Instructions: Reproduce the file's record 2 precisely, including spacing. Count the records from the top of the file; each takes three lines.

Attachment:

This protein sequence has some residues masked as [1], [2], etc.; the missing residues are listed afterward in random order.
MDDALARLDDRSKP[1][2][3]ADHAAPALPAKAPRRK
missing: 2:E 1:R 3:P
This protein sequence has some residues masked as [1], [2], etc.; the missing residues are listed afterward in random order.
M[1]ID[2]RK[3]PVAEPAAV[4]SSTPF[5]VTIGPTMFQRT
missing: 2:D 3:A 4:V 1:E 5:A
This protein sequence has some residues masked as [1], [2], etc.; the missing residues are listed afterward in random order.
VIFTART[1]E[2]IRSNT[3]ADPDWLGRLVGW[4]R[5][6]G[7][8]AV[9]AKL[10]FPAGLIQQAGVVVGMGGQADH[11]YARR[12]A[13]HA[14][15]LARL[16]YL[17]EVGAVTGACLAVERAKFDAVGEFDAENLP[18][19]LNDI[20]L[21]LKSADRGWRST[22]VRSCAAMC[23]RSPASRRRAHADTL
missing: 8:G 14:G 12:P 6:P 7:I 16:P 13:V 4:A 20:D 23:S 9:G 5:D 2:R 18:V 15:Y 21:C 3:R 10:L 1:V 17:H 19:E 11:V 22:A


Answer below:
This protein sequence has some residues masked as [1], [2], etc.; the missing residues are listed afterward in random order.
M[1]ID[2]RK[3]PVAEPAAV[4]SSTPF[5]VTIGPTMFQRT
missing: 2:D 3:A 4:V 1:E 5:A